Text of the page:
Transjugular Liver Biopsy Technique

Updated: Jan 25, 2016
  • Author: Sapna Puppala, MBBS, MRCS, MRCS(Edin), FRCS(Edin), FRCR, CBCCT, EBIR; Chief Editor: Justin A Siegal, MD  more...
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Technique

Biopsy of Liver via Transjugular Approach

Preparation

Obtain informed consent. Confirm that there is no contrast allergy and that the platelet count is higher than 50,000/μL. Patient should have nothing by mouth for 4-6 hours prior to the procedure.

Procedure

Clean the skin on the neck with chlorhexidine or povidone-iodine solution. [12] Use ultrasound guidance to choose a point on the skin above the vein. Infiltrate 3-5 mL of local anesthetic.

Make a small (≤1 cm) horizontal skin incision. Using the 18-gauge puncture needle and ultrasound guidance, puncture the anterior wall of the vein and enter the vein (see the video below). Aspirate venous blood to ensure position.

Ultrasound-guided right internal jugular puncture.

Advance the 0.035-in. guide wire, and insert a 5-French sheath over the wire. Use a Cobra-2 catheter and Terumo hydrophilic wire to access the right hepatic vein. Then, perform venography to ensure that hepatic vein stenosis is absent and to assess parenchymal flow (see the image below).

Prebiopsy right hepatic venography. Prebiopsy right hepatic venography.

Exchange the wire for an Amplatz wire, but do not advance too far out, so as to prevent inadvertent puncture of liver capsule. Remove the 5-French sheath, and insert the 7-French guide catheter with the inner metal guide and dilator. Once the system is 3-4 cm into the hepatic vein, remove the wire and inner dilator, leaving the metallic guide and sheath in the hepatic vein (see the image below).

7F sheath with metal guide after removing the Ampl 7F sheath with metal guide after removing the Amplatz wire.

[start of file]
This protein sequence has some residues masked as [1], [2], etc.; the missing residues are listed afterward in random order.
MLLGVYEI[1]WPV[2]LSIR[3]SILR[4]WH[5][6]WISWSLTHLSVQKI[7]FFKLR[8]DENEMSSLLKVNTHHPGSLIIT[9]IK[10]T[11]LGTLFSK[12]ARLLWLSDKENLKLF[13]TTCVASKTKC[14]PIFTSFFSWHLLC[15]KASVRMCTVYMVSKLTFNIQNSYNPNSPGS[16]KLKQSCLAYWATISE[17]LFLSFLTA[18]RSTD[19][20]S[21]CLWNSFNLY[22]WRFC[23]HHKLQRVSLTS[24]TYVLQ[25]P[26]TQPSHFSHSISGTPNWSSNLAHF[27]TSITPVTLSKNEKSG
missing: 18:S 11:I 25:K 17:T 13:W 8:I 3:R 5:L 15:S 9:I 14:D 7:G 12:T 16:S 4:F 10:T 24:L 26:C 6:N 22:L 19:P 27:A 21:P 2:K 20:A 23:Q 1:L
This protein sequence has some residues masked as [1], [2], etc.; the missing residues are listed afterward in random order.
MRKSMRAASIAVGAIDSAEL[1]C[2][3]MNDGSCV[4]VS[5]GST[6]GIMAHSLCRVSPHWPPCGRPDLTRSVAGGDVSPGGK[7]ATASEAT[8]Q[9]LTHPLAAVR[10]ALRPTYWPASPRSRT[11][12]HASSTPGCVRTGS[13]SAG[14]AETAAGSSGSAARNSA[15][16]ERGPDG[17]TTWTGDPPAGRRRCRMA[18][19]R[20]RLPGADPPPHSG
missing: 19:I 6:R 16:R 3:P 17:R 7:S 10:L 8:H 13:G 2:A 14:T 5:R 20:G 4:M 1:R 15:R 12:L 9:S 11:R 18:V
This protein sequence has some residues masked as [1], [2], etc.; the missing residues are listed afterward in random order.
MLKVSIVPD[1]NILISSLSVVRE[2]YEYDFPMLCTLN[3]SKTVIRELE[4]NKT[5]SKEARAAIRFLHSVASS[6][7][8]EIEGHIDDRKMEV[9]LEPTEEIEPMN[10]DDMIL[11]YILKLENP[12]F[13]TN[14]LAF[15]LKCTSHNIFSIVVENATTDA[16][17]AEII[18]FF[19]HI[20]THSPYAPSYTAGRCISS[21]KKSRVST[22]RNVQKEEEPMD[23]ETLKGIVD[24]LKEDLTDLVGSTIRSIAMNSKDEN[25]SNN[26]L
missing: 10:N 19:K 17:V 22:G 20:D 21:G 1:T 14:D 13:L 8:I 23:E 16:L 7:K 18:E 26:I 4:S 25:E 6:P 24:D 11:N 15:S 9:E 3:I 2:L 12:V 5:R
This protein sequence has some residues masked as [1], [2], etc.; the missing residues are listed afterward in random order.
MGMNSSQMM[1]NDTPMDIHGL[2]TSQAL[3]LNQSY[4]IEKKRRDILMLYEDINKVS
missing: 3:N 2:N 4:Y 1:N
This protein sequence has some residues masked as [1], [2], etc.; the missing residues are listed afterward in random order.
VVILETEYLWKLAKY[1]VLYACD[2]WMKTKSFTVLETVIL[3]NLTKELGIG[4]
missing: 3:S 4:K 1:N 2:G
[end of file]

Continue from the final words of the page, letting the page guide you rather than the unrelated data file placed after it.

Insert the 19-gauge biopsy needle. Once it is at the tip of the guide catheter, ask the patient to hold his or her breath, and turn the metallic guide upward so as to angle anteriorly in the vein (see the images below). Then, advance the needle out of the catheter and fire. Obtain at least 2-3 cores to ensure that the tissue sample is adequate.

Biopsy needle advanced through the sheath after tu Biopsy needle advanced through the sheath after turning the guide anteriorly.
Angle the metal guide upward as shown, and then fi Angle the metal guide upward as shown, and then fire the gun.

Pearls

Avoid an anterior biopsy from the middle hepatic vein; use a posterior biopsy in these cases. If it is not possible to differentiate the right from the middle hepatic vein, use lateral imaging. To avoid capsule punctures in small livers, a 1-cm tip Amplatz wire is useful. [12]

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Complications

Potential complications of transjugular liver biopsy include the following::

  • Bleeding - If this occurs, it is usually back into the hepatic vein, but if a hepatic arterial bleed occurs, the patient may need transfusion or even embolization
  • Liver capsule puncture and abdominal pain [13]
  • Neck hematoma
  • Cardiac arrhythmias
  • Hemobilia [14]
  • Fistulation between the hepatic artery and the portal vein or biliary ducts [15]
  • Bile leakage [16]
  • Pseudoaneurysm [17]
  • Death (mortality, 0.1-0.5%)

The overall complication rate is in the range of 1.3-20.2%.

In a retrospective study of 341 consecutive patients who had undergone transjugular liver biopsy, Dohan et al found that the procedure was technically successful in 97.1%; that major complications (ie, intraperitoneal bleeding due to liver capsule perforation) occurred in only 0.6%; and that the minor complications of abdominal pain and supraventricular arrhythmia occurred in 10.3% and 4.4%, respectively. [18] No inadvertent injuries to the carotid artery were noted.

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